FIG. 1 is an exploded perspective view of the pivot rod of this invention as it is assembled to a standard mounting bracket on a vehicle roof and installed in a vehicle sun visor;
FIG. 2 is an exploded perspective view of the pivot rod itself showing its parts and manner of assembly;
FIG. 3 is a cross sectional view taken along line 3--3 of FIG. 1; and
FIG. 4 is a cross sectional view taken through one of the contacts in the longer leg of the pivot rod with the pivot rod assembled to the sun visor and illustrating contact being made in a use position and contact being broken in a storage position shown in phantom.
Referring to FIG. 1, the L-shaped pivot rod 10 of the present invention is shown with its shorter leg 12 having a tapered mounting end 14 and lock flange 16 for insertion into socket 18 of mounting bracket 20 attached to the ceiling of the vehicle. Longer leg 22 of L-shaped pivot rod 10 is inserted into socket 24 of sun visor 26. Details of such an assembly are shown in our U.S. Pat. No. 4,858,983.
Insulated conductors 28 and 30 pass through the pivot rod 10 and are assembled at one end to connector 32 for connection to power supply 34. Wires 28 and 30 are connected at their other end to the visor lamp circuitry 36 as shown schematically.
As best seen in FIG. 2 the pivot rod is constructed with two generally semi-cylindrical L-shaped members 38 and 40 having generally cylindrical external surfaces 42 and generally semi-cylindrical inner surfaces 44 forming a channel 46 for wires 28 and 30. Each of the members has a planar joining surfaces 48 with member 40 having projecting detents 50 which are received in socket detents 52 on member 38.
Insulated wires 28 and 30 are bent to conform with the elbow portion of L-shaped members 38 and 40 to align with their internal surfaces 44. One of the conductors 30 is cut, stripped and provided with adjacent terminals 54 and 56. Members 38 and 40 are provided with recesses 58 to accommodate these terminals as the members 38 and 40 are moved in the direction of arrow 60 to engage each other as the planar joining surfaces 48 are moved into abutment with each other with projecting detents 50 engaging the socket detents 52. Terminals 54 and 56 protrude from the assembled L-shaped pivot rod 10 as best seen in FIG. 1.
In addition to the locking action of cooperating detents 50 and 52, L-shaped members 38 and 40 are preferably bonded together. This can be accomplished by applying an adhesive or a solvent to the planar joining surfaces 48 before snapping the two members together. The members are preferably injection molded plastic parts so that bonding is preferably accomplished by sonic welding.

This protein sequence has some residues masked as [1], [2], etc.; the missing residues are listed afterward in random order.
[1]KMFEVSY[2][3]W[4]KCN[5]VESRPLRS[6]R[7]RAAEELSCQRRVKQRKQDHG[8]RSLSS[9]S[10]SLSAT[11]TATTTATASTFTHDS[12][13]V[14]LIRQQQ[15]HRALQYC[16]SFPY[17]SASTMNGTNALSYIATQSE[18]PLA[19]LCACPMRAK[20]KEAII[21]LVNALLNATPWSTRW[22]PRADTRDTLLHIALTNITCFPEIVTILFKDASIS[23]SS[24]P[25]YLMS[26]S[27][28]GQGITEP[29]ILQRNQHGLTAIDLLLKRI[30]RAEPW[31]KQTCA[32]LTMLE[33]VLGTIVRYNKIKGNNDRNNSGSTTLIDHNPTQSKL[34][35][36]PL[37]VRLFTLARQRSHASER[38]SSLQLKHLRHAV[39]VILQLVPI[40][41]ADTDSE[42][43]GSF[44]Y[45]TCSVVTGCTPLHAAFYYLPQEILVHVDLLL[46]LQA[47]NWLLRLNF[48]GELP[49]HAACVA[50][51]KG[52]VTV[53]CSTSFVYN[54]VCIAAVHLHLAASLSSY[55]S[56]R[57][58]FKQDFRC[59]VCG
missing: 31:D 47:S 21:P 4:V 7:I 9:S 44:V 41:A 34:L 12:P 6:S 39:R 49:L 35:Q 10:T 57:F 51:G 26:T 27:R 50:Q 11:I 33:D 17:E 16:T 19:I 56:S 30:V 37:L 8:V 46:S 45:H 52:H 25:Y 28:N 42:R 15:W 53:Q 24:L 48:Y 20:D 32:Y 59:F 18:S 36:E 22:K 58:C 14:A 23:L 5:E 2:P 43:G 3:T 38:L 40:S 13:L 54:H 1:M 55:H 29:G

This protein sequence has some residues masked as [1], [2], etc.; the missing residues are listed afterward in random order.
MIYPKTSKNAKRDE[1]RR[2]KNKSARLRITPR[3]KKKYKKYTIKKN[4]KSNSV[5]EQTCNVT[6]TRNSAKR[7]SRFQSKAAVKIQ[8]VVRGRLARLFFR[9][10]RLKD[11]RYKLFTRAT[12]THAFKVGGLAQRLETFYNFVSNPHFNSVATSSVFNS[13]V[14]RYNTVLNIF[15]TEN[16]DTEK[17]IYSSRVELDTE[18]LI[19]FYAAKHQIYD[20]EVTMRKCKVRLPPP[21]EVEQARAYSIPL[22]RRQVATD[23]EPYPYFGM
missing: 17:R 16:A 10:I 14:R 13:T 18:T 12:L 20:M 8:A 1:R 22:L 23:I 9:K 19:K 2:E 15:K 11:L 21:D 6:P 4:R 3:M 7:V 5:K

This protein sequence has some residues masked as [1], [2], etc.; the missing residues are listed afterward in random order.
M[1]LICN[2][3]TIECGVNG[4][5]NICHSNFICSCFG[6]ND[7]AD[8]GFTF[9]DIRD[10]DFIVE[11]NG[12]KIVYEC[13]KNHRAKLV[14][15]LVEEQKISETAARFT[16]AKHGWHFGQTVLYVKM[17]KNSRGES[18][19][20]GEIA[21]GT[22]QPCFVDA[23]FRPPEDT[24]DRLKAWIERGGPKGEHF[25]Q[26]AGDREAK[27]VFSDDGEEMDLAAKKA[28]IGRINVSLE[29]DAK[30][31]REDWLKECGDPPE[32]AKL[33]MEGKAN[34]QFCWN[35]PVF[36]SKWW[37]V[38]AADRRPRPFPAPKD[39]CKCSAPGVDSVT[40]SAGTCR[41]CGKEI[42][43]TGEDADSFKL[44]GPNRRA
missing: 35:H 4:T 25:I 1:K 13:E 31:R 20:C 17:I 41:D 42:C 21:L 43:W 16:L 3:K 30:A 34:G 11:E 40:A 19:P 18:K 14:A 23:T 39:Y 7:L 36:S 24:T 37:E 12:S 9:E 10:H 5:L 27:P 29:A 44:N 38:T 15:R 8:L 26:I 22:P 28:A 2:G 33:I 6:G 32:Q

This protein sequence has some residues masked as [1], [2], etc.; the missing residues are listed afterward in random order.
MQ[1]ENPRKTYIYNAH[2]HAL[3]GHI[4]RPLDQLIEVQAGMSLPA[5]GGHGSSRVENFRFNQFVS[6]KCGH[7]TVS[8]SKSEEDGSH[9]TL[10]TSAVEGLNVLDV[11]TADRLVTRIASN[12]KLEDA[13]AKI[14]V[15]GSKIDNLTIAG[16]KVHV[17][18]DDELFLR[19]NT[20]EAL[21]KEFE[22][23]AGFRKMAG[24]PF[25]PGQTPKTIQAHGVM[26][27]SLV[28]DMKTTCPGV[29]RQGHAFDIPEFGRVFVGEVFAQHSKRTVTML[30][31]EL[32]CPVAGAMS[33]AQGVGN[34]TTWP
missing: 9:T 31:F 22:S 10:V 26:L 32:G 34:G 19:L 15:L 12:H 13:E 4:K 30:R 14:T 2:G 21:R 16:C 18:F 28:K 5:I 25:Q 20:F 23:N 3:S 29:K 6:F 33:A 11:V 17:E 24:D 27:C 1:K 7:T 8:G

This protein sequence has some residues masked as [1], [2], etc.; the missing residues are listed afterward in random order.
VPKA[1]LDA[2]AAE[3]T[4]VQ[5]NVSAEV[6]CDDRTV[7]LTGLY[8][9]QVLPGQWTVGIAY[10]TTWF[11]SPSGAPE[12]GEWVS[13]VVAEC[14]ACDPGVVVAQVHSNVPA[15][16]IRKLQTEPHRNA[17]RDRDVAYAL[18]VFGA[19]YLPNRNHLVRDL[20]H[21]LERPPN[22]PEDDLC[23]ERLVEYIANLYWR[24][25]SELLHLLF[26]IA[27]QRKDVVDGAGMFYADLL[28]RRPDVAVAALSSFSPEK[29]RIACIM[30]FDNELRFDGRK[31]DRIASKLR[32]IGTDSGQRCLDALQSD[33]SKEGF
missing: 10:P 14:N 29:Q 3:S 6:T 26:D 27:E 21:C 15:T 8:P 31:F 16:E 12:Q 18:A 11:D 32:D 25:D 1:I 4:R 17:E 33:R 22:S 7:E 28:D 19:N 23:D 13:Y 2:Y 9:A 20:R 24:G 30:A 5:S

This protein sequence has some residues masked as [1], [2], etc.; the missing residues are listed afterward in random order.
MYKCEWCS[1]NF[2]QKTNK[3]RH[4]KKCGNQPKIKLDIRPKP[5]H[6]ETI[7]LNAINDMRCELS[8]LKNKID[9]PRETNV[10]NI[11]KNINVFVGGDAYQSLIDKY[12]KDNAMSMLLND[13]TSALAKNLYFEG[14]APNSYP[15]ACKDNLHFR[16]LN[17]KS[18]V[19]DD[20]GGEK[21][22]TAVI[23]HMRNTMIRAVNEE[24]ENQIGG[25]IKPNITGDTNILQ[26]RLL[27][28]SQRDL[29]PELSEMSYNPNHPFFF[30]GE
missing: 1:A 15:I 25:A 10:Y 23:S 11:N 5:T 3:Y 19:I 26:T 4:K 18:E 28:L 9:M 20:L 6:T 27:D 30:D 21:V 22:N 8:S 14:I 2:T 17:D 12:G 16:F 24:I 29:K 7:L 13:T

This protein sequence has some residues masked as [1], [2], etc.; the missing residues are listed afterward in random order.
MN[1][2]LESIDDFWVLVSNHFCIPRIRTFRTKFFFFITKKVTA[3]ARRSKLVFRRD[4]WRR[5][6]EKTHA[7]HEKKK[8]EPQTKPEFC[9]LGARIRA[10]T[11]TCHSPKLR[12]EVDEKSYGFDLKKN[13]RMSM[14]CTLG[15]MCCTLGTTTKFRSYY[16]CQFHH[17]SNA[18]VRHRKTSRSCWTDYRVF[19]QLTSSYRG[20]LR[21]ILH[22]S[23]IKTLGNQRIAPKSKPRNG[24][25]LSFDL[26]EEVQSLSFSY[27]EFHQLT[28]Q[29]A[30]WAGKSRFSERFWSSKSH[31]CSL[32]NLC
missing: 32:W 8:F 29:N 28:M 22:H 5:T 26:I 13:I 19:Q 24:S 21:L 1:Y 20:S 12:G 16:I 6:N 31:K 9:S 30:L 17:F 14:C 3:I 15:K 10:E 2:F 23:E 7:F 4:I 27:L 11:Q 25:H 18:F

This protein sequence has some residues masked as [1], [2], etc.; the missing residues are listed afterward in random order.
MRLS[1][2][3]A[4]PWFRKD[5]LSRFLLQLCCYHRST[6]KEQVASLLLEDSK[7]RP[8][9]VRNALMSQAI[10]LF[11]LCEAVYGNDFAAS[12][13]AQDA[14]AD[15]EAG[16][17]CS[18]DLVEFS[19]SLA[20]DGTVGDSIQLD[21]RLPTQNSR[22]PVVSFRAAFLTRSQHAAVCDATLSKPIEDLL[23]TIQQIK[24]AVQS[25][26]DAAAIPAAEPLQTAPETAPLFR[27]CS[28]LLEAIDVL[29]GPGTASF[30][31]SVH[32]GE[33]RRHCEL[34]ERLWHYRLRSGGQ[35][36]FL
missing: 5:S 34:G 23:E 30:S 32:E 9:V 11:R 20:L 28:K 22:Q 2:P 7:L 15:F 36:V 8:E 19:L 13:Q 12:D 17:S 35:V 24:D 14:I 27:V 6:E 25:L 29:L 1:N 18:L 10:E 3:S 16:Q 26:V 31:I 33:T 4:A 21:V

As best seen in FIG. 4, when the sun visor is in its use position terminals 54 and 56 make contact with wiping contact 62 completing the circuit through wire 30. When the sun visor is moved to its storage position, as depicted in phantom at 26', this contact with wiper 62 is broken so as to open the lighting circuit 36.
|Cited Patent||Filing date||Publication date||Applicant||Title|
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|Citing Patent||Filing date||Publication date||Applicant||Title|
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|US7108309 *||May 7, 2002||Sep 19, 2006||Grupo Antolin-Ingenieria, S.A.||Sun visor with conducting arm for vehicles|
|US7179133 *||May 10, 2002||Feb 20, 2007||Tyco Electronics Amp Gmbh||Attachment device for the sun visor of a motor vehicle|
|US7540552 *||Dec 9, 2004||Jun 2, 2009||Johnson Controls Interiors Gmbh & Co. Kg||Apparatus for arranging cables in a vehicle|
|US20050104409 *||May 7, 2002||May 19, 2005||Garcia Rafael G.||Sun visor with conducting arm for vehicles|
|US20060216956 *||May 10, 2002||Sep 28, 2006||Richard Forell||Attachment device for the sun visor of a motor vehicle|
|US20070132267 *||Dec 9, 2004||Jun 14, 2007||Johnson Controls Interiors Gmbh & Co.Kg||Apparatus for arranging cables in a vehicle|
|EP0844122A2 *||Nov 4, 1997||May 27, 1998||BECKER GROUP EUROPE GmbH||Pivoting arm|
|WO1997021559A1 *||Dec 3, 1996||Jun 19, 1997||United Technologies Automotive||Snap-in visor mount and electrical connectors for visor mounts|
|U.S. Classification||296/97.12, 362/492, 200/61.7, 296/97.5|
|May 31, 1994||AS||Assignment|
Owner name: JAY ROBERTS COMPANY, MICHIGAN
Free format text: ASSIGNMENT OF ASSIGNORS INTEREST;ASSIGNORS:WHITE, JAY E.;WHITE, JAY R.;REEL/FRAME:007007/0078;SIGNING DATES FROM 19940517 TO 19940518
|Jun 14, 1998||LAPS||Lapse for failure to pay maintenance fees|
|Sep 22, 1998||FP||Expired due to failure to pay maintenance fee|
Effective date: 19980614
|Sep 2, 1999||AS||Assignment|
Owner name: LEAR DONNELLY OVERHEAD SYSTEMS L.L.C., MICHIGAN
Free format text: ASSIGNMENT OF ASSIGNORS INTEREST;ASSIGNOR:JAY ROBERTS COMPANY;REEL/FRAME:010197/0991
Effective date: 19990418